Grace Church, Newark
2016 photo of Grace Church by Max Woolley
The chancel and carved stone reredos in Advent season.
View from the choir loft
Backstory and Context
The parish was founded on Ascension Day in 1837, a result of a catholic revival within the Church of England, later called the Oxford Movement. The architect, Richard Upjohn, was an English emigre, co-founder of the American Institute of Architects, and the designer of scores of churches including Trinity, Wall Street. Much of his work, including this building, reflected a new taste in the New World for Medieval styles which came to be known as Gothic Revival.
Grace was built on the site of the old Essex County Courthouse and Jail which had burnt down in 1835. In 1848, an Episcopalian textile maker resident in Newark paid for the weighty, single bell in the tower. The bell still rings and has rung for many occasions, including in 1861 in support of the Federal soldiers defending Fort Sumter.
Bates wrote the words as a poem, America, which was first published in 1895 for the July 4th edition of the church periodical The Congregationalist. Ward had written the tune, "Materna", for the hymn "O Mother dear, Jerusalem" three years earlier in 1882 but it was not published until 1892. Ward's melody combined with the Bates poem was not published until 1910 when it was titled "America the Beautiful".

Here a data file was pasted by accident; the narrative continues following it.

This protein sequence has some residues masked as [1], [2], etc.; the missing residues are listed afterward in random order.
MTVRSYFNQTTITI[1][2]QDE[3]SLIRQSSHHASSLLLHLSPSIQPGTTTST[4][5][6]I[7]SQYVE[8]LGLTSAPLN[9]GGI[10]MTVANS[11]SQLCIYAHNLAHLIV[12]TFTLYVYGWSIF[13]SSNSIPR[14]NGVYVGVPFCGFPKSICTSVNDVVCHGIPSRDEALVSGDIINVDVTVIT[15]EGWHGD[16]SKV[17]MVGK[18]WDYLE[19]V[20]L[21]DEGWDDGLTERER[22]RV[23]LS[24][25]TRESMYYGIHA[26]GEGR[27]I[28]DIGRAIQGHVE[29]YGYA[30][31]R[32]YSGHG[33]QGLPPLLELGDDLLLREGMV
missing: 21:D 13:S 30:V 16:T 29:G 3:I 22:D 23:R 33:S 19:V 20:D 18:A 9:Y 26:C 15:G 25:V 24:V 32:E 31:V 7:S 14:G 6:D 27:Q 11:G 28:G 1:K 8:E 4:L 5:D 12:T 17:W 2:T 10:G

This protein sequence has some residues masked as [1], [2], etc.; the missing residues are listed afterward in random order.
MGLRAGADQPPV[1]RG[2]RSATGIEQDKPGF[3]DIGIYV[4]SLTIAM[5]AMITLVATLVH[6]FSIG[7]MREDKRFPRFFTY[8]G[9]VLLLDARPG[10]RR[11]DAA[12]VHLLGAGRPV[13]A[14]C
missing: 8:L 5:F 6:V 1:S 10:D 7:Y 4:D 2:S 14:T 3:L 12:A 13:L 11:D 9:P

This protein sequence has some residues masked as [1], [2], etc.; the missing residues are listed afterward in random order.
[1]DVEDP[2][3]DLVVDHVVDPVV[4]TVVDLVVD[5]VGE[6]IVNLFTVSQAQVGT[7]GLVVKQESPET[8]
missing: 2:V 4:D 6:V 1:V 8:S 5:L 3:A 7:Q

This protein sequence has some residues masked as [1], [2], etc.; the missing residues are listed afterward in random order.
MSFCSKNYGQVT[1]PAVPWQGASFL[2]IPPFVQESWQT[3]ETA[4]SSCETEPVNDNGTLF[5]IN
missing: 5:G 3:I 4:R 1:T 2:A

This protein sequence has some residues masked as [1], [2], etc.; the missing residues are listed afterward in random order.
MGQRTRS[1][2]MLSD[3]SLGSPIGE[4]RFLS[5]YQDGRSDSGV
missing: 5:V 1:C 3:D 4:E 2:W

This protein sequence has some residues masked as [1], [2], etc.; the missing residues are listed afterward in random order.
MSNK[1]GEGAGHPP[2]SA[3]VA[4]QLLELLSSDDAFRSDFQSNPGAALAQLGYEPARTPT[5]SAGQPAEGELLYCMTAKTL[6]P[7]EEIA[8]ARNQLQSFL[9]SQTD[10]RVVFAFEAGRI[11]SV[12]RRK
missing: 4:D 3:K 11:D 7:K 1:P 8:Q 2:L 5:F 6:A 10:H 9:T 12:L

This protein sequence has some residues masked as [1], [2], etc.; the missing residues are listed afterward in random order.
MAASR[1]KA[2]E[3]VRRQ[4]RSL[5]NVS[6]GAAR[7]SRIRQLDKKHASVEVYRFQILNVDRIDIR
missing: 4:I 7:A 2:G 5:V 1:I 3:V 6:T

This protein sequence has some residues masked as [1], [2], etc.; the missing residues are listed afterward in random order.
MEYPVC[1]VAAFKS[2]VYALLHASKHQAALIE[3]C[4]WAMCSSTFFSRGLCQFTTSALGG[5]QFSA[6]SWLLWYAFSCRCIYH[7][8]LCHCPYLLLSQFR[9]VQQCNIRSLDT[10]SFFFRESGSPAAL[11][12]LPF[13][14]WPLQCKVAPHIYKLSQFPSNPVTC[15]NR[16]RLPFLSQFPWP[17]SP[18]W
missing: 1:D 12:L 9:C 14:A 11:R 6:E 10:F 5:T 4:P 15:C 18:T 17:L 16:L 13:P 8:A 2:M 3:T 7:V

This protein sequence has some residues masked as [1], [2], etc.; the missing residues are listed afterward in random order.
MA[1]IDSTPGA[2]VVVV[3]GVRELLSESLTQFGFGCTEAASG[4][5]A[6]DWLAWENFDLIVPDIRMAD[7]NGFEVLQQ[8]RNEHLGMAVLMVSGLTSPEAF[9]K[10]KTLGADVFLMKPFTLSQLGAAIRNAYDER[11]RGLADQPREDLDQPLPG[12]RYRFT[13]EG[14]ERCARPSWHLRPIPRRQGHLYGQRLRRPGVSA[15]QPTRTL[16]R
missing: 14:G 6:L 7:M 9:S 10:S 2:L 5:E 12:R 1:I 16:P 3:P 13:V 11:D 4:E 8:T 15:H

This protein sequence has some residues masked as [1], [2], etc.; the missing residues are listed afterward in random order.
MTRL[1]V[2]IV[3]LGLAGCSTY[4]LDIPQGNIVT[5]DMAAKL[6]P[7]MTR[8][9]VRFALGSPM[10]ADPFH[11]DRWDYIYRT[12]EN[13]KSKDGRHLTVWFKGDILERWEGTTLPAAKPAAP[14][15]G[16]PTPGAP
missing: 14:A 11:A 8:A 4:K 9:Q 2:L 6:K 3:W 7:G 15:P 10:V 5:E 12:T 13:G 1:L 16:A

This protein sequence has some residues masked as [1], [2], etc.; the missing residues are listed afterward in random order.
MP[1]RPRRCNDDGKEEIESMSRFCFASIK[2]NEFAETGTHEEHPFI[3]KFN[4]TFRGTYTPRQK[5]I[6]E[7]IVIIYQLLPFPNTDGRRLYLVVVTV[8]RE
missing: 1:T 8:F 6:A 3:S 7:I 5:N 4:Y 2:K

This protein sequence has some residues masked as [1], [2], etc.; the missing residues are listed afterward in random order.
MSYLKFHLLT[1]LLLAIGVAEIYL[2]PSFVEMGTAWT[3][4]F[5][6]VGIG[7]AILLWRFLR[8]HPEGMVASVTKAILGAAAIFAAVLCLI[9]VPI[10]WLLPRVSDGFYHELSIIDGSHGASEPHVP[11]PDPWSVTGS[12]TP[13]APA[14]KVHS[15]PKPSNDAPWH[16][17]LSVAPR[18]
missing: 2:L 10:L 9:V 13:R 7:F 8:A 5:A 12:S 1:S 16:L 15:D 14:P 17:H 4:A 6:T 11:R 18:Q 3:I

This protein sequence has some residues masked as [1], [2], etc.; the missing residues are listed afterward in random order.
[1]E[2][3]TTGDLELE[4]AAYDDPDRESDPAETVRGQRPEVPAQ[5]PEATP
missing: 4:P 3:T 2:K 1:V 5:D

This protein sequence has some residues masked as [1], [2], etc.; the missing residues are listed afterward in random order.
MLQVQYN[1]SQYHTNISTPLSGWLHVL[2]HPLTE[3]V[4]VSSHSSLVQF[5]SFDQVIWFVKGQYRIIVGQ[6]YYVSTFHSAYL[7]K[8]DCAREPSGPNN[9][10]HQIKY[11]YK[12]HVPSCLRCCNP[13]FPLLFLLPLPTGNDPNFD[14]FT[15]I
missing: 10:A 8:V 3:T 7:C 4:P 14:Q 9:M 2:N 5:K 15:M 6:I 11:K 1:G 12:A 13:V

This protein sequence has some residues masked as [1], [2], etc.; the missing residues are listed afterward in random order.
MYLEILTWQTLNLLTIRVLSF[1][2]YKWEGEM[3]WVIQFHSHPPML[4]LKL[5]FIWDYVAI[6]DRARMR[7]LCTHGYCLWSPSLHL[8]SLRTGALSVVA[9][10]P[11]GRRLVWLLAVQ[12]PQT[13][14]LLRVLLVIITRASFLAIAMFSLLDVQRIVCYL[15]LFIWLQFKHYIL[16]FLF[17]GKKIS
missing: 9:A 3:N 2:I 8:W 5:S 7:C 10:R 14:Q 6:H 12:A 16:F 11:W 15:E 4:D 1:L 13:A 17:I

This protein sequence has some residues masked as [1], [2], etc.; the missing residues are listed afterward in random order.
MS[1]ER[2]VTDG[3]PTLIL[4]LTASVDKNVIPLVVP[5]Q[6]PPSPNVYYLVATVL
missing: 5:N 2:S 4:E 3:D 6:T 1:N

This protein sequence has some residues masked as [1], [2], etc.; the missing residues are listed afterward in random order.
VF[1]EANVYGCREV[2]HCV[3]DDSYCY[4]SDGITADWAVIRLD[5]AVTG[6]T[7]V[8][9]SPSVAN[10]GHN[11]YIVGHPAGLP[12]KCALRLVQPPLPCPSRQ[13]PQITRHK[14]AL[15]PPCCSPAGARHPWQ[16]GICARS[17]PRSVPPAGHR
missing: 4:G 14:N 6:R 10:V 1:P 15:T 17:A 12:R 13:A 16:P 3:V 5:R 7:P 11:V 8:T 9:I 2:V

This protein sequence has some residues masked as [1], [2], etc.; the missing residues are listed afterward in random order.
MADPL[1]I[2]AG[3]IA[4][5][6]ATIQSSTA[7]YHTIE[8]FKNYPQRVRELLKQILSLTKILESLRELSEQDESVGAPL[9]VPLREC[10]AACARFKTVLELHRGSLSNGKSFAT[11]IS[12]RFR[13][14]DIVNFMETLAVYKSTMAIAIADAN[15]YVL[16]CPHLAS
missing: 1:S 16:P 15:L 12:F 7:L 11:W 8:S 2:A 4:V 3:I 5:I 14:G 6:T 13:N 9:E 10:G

True to its founding in the Oxford Movement, Grace remains known for its high church, sacramental liturgy, or order-of-service, at the center of which is the Eucharist, also known as Holy Communion or the Mass, holding that Christians gain access to the Mystical Body of Christ through the sacramental worship of the community and are aided by the sequential liturgy, incense, and Eucharistic sacrifice to an experience of heaven. Incense, lights, and ceremonial vestments are used. Grace Church maintains a strong choral tradition and weekly sings Gregorian Chant mass propers from the early, medieval and renaissance eras.
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